Creating a 3D Touch App – Opening New Frontiers for iOS App Developers

With the iPhone getting more sophisticated with every release, the race to innovation in mobility is taking on epic proportions. The demand for simpler, faster and better technology is breaking new grounds every day. Adding a new dimension to this man-machine relationship is the 3D touch. In addition to the tap, swipe and pinch gestures, iPhone users can now utilize the Z-axis on their phones to unlock a world of nuanced possibilities.

There are just so many amazing ways iOS developers can make the best of this 3D touch feature, which was introduced in the iPhone 6 and iPhone 6s. It is powered by specialized pressure sensitive hardware and can be used for some remarkable things. The much anticipated peek and pop feature lets you view app functions and even take in-app actions without actually opening the app, simply by hard pressing it. Gaming takes a whole new leap as 3D force touch can help modulate speed, thrust, and force without having to switch buttons. Quick actions can make adding, deleting or moving objects a breeze and pressure sensitivity can open up a world of creative apps. A painting app can adjust brush thickness or even color intensity based on pressure. The possibilities are endless.

Implementing 3D Touch in your app

If you too cannot wait to get started with 3D Touch, go right ahead and try to build something with it. Here are a few basics you will need to cover in order to get started with 3D Touch –

What you will need 

Xcode 7 and the higher versions including Xcode 9 support 3D Touch development. It even makes all the debugging tools available. You can simply download some sample code to get started. Some of the Xcode projects that are most essential are UIApplicationShortcutItem that demonstrates static and dynamic quick actions on home screen, and UIViewController previewing APIs that demonstrate how the peek and pop work along with quick actions. Another useful Xcode project you can download is the TouchCanvas. It demonstrates the usage of new force properties in the UITouch class.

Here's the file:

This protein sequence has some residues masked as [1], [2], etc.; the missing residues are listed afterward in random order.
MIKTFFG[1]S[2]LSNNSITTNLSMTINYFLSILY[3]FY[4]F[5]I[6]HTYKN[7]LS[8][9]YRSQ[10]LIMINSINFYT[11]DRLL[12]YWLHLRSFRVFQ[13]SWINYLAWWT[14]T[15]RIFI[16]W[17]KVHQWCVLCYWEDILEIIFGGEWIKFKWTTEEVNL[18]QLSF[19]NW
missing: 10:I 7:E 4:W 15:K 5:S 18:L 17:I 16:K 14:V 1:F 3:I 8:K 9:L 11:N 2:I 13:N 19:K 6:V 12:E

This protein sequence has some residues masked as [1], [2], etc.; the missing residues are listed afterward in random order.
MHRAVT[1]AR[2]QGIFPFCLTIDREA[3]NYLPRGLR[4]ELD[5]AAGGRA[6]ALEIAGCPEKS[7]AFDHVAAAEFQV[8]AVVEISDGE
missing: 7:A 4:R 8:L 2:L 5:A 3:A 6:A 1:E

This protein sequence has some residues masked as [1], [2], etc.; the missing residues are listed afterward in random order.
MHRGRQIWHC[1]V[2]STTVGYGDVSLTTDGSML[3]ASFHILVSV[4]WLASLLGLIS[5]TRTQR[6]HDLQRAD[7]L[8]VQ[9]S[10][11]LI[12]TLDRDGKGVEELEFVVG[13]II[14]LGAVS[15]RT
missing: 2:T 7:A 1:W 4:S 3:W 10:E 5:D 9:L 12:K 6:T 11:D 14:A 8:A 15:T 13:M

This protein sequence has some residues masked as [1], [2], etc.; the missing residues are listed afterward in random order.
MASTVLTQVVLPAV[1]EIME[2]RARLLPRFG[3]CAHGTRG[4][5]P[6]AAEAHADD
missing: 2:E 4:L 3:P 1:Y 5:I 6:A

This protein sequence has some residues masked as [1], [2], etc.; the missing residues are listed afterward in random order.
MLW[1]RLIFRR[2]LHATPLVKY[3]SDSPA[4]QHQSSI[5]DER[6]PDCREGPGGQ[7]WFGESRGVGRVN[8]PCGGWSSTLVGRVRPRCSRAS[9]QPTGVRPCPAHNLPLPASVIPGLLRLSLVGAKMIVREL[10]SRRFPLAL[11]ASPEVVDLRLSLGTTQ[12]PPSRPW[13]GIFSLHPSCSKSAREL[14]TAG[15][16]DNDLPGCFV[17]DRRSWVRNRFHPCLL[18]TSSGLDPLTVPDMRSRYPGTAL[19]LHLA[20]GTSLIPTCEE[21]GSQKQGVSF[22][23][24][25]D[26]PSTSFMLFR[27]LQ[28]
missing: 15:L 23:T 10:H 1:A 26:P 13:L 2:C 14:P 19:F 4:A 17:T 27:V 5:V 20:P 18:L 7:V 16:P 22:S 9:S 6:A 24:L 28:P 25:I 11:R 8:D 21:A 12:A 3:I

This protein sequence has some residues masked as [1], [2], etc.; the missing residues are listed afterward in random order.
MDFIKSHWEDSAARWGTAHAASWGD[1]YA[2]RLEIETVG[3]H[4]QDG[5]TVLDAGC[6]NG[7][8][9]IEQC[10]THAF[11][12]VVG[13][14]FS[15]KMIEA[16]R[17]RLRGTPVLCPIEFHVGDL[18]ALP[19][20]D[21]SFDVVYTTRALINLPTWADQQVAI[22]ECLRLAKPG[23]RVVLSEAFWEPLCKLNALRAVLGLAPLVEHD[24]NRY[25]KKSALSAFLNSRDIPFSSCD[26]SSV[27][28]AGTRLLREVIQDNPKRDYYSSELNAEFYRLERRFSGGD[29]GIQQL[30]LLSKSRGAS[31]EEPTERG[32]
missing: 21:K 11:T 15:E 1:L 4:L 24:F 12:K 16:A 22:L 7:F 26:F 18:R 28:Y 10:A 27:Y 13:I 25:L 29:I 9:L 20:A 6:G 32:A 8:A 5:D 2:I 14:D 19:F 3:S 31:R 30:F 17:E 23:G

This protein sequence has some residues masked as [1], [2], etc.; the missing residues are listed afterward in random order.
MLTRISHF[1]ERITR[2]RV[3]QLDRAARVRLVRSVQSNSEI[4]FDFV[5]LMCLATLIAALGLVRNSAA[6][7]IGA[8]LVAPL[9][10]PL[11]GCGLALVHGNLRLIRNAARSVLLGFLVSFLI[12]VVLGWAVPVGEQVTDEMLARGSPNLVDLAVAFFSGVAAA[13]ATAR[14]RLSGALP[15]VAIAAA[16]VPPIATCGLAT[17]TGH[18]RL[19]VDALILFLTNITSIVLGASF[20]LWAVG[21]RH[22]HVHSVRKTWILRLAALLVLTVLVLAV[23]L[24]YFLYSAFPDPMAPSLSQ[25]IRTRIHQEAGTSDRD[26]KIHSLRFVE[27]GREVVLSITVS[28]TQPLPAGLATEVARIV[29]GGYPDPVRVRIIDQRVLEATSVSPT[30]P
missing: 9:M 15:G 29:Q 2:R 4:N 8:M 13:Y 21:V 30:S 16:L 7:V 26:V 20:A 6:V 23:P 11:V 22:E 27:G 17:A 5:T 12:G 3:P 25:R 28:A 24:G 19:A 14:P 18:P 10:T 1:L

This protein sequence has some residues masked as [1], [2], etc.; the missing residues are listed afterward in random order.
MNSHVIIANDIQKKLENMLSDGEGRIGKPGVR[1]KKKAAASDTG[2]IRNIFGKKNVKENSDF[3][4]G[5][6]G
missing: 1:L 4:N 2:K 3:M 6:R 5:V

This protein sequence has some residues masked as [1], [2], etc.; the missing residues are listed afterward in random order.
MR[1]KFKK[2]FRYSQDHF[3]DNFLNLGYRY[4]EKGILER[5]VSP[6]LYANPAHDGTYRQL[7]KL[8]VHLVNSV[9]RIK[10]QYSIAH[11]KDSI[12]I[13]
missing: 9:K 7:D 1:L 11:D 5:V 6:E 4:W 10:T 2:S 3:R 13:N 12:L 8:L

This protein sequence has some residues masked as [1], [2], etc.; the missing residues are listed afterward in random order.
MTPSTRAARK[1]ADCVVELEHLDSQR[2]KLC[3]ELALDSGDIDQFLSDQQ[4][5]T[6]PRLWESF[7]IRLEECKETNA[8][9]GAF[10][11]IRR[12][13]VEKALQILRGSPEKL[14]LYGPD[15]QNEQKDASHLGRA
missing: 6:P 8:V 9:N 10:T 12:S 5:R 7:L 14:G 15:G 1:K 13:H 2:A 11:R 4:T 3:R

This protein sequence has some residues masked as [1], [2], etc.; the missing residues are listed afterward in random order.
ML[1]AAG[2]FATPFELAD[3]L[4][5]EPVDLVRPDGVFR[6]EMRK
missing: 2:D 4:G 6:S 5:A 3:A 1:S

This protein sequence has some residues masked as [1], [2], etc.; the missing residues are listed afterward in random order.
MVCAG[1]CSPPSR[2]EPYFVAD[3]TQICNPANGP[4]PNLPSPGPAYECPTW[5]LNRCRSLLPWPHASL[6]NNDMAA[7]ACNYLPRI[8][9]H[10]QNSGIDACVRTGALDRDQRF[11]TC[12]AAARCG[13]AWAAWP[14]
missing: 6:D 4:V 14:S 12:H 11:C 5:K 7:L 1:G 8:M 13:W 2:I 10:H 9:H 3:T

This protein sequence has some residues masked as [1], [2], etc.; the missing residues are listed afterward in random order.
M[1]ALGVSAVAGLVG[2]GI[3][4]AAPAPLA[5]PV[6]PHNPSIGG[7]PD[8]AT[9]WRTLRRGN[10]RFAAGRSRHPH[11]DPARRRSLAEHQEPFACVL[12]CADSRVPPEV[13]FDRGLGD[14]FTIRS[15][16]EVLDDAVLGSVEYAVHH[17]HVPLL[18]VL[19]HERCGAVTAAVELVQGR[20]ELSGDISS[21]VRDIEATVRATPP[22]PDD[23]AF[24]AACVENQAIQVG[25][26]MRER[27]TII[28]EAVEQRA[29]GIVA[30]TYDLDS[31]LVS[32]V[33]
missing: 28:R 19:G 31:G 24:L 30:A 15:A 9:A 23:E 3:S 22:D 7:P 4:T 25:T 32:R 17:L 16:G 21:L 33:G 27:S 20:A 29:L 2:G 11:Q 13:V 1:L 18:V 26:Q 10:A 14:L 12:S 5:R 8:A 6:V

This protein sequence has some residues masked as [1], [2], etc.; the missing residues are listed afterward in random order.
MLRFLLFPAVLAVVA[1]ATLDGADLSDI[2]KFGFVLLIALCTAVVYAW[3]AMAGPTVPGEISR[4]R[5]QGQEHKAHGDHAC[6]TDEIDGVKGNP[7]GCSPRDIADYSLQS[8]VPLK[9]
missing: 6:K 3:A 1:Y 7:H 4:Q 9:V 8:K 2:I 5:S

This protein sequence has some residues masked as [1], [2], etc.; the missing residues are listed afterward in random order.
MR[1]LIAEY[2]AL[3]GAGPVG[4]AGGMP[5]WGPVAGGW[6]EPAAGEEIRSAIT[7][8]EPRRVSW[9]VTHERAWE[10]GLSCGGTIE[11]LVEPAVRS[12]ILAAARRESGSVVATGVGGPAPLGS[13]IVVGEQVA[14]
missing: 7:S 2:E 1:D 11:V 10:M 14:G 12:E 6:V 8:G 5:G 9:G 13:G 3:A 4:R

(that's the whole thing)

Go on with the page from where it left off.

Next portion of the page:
Checking for 3D Touch availability

An important first step is to ensure that a device supports 3D Touch. iPhones older than the iPhone 6 do not support it and even in the phones that do, users have the option to turn it off. It is therefore vital that you check for 3D touch support at runtime using forceTouchCapability  and in the absence of it, make appropriate provisions such as the UILongPressGestureRecognizer in your app to make it work without 3D Touch.

Force Properties

The UITouch class in iOS 9 has two new properties for the implementation of 3D Touch – force and maximumPossibleForce. Force tells you how firm a touch is and maximum possible force, self-explanatorily, tells you the maximum force a touch can have.

Creating a 3D Touch App

Now, let’s learn how to create an app that uses the 3D Touch capability. An app that can turn your iPhone into a digital scale could be an interesting idea, to begin with. Ryan McLeod already created Gravity based on the same idea, but the app, though fully functional, was rejected for slightly ambiguous reasons. However, a lot of innovative derivations can be made with a basic digital scale and you could try to come up with something Apple will approve after all. So let’s get coding.